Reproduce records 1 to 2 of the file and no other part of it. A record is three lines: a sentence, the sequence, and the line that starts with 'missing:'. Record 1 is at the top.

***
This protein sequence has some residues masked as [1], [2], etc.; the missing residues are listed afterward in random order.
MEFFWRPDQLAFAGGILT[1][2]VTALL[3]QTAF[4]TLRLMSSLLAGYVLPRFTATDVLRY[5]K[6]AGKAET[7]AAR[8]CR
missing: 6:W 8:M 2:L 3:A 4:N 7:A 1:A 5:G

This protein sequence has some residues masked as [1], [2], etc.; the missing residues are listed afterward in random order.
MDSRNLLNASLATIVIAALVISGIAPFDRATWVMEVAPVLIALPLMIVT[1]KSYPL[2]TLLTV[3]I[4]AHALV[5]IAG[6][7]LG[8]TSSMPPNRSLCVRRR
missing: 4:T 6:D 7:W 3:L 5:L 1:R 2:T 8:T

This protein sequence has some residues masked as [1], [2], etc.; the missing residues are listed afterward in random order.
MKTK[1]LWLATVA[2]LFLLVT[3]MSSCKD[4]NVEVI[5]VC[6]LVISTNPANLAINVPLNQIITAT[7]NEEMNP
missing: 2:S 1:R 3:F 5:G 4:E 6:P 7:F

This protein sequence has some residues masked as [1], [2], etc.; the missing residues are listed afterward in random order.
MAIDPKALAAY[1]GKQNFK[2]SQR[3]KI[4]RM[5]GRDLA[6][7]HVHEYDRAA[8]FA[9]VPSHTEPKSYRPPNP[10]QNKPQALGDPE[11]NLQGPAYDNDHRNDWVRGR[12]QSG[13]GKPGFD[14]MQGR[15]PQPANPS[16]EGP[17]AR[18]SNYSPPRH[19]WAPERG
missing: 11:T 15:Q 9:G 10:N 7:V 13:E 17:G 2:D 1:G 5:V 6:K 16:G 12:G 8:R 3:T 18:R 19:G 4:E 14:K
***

This protein sequence has some residues masked as [1], [2], etc.; the missing residues are listed afterward in random order.
MEFFWRPDQLAFAGGILT[1][2]VTALL[3]QTAF[4]TLRLMSSLLAGYVLPRFTATDVLRY[5]K[6]AGKAET[7]AAR[8]CR
missing: 6:W 8:M 2:L 3:A 4:N 7:A 1:A 5:G

This protein sequence has some residues masked as [1], [2], etc.; the missing residues are listed afterward in random order.
MDSRNLLNASLATIVIAALVISGIAPFDRATWVMEVAPVLIALPLMIVT[1]KSYPL[2]TLLTV[3]I[4]AHALV[5]IAG[6][7]LG[8]TSSMPPNRSLCVRRR
missing: 4:T 6:D 7:W 3:L 5:L 1:R 2:T 8:T